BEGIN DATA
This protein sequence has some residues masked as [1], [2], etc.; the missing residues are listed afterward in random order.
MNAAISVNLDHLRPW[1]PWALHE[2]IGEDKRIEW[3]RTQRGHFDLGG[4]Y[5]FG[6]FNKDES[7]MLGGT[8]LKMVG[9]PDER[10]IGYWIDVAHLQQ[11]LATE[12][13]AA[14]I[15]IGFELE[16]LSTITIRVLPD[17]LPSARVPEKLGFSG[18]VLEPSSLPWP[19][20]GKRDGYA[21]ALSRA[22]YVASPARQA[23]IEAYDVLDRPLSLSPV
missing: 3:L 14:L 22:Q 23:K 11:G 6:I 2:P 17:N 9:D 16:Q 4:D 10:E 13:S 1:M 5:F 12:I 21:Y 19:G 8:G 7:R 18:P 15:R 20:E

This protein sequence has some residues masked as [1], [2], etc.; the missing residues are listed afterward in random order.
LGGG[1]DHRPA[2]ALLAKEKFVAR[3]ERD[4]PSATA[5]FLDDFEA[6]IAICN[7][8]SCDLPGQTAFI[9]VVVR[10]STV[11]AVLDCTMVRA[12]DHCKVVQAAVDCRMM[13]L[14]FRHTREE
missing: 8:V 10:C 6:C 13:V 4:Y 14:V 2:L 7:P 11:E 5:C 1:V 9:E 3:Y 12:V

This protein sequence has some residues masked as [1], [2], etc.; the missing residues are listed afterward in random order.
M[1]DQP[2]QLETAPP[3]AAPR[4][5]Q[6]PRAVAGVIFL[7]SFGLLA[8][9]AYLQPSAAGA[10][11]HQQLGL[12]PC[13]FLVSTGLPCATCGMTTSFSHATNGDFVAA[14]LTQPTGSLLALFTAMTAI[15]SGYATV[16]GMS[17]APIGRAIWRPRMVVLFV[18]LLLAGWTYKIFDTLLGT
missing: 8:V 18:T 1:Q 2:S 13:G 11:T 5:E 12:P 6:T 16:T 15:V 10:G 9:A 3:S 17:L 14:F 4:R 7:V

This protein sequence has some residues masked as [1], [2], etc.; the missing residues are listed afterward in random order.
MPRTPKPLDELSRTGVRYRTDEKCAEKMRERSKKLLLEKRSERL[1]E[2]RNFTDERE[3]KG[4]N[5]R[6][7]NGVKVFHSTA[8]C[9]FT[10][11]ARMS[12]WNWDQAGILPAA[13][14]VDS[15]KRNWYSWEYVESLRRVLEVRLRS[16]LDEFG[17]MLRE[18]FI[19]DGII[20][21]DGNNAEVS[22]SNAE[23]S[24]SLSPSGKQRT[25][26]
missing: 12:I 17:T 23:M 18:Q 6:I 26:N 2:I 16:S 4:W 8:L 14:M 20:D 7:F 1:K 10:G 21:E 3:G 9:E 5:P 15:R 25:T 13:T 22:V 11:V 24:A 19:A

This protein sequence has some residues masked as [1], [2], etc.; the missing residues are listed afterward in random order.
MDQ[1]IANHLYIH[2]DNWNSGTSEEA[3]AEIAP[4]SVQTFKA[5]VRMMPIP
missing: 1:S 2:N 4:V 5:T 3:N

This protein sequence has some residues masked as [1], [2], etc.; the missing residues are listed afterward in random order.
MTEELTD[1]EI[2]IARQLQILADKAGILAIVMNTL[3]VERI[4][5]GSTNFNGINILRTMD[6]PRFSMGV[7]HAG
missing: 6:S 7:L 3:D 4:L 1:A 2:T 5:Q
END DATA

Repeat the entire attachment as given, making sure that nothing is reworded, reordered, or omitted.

This protein sequence has some residues masked as [1], [2], etc.; the missing residues are listed afterward in random order.
MNAAISVNLDHLRPW[1]PWALHE[2]IGEDKRIEW[3]RTQRGHFDLGG[4]Y[5]FG[6]FNKDES[7]MLGGT[8]LKMVG[9]PDER[10]IGYWIDVAHLQQ[11]LATE[12][13]AA[14]I[15]IGFELE[16]LSTITIRVLPD[17]LPSARVPEKLGFSG[18]VLEPSSLPWP[19][20]GKRDGYA[21]ALSRA[22]YVASPARQA[23]IEAYDVLDRPLSLSPV
missing: 3:L 14:L 22:Q 23:K 11:G 6:I 2:P 17:N 9:D 16:Q 4:D 10:E 13:S 1:M 5:F 12:I 21:Y 19:G 8:G 7:R 18:P 15:R 20:E

This protein sequence has some residues masked as [1], [2], etc.; the missing residues are listed afterward in random order.
LGGG[1]DHRPA[2]ALLAKEKFVAR[3]ERD[4]PSATA[5]FLDDFEA[6]IAICN[7][8]SCDLPGQTAFI[9]VVVR[10]STV[11]AVLDCTMVRA[12]DHCKVVQAAVDCRMM[13]L[14]FRHTREE
missing: 8:V 10:C 6:C 13:V 4:Y 14:V 2:L 7:P 11:E 5:C 1:V 9:E 3:Y 12:V

This protein sequence has some residues masked as [1], [2], etc.; the missing residues are listed afterward in random order.
M[1]DQP[2]QLETAPP[3]AAPR[4][5]Q[6]PRAVAGVIFL[7]SFGLLA[8][9]AYLQPSAAGA[10][11]HQQLGL[12]PC[13]FLVSTGLPCATCGMTTSFSHATNGDFVAA[14]LTQPTGSLLALFTAMTAI[15]SGYATV[16]GMS[17]APIGRAIWRPRMVVLFV[18]LLLAGWTYKIFDTLLGT
missing: 8:V 18:T 1:Q 2:S 13:G 11:T 5:E 12:P 6:T 16:T 15:V 10:G 9:A 3:S 17:L 14:F 4:R 7:V

This protein sequence has some residues masked as [1], [2], etc.; the missing residues are listed afterward in random order.
MPRTPKPLDELSRTGVRYRTDEKCAEKMRERSKKLLLEKRSERL[1]E[2]RNFTDERE[3]KG[4]N[5]R[6][7]NGVKVFHSTA[8]C[9]FT[10][11]ARMS[12]WNWDQAGILPAA[13][14]VDS[15]KRNWYSWEYVESLRRVLEVRLRS[16]LDEFG[17]MLRE[18]FI[19]DGII[20][21]DGNNAEVS[22]SNAE[23]S[24]SLSPSGKQRT[25][26]
missing: 12:I 17:T 23:M 18:Q 6:I 26:N 2:I 16:S 4:W 8:L 14:M 20:D 7:F 1:K 10:G 21:E 3:G 9:E 5:P 15:R 25:T 13:T 22:V 11:V 24:A 19:A

This protein sequence has some residues masked as [1], [2], etc.; the missing residues are listed afterward in random order.
MDQ[1]IANHLYIH[2]DNWNSGTSEEA[3]AEIAP[4]SVQTFKA[5]VRMMPIP
missing: 1:S 2:N 4:V 5:T 3:N

This protein sequence has some residues masked as [1], [2], etc.; the missing residues are listed afterward in random order.
MTEELTD[1]EI[2]IARQLQILADKAGILAIVMNTL[3]VERI[4][5]GSTNFNGINILRTMD[6]PRFSMGV[7]HAG
missing: 6:S 7:L 3:D 4:L 1:A 2:T 5:Q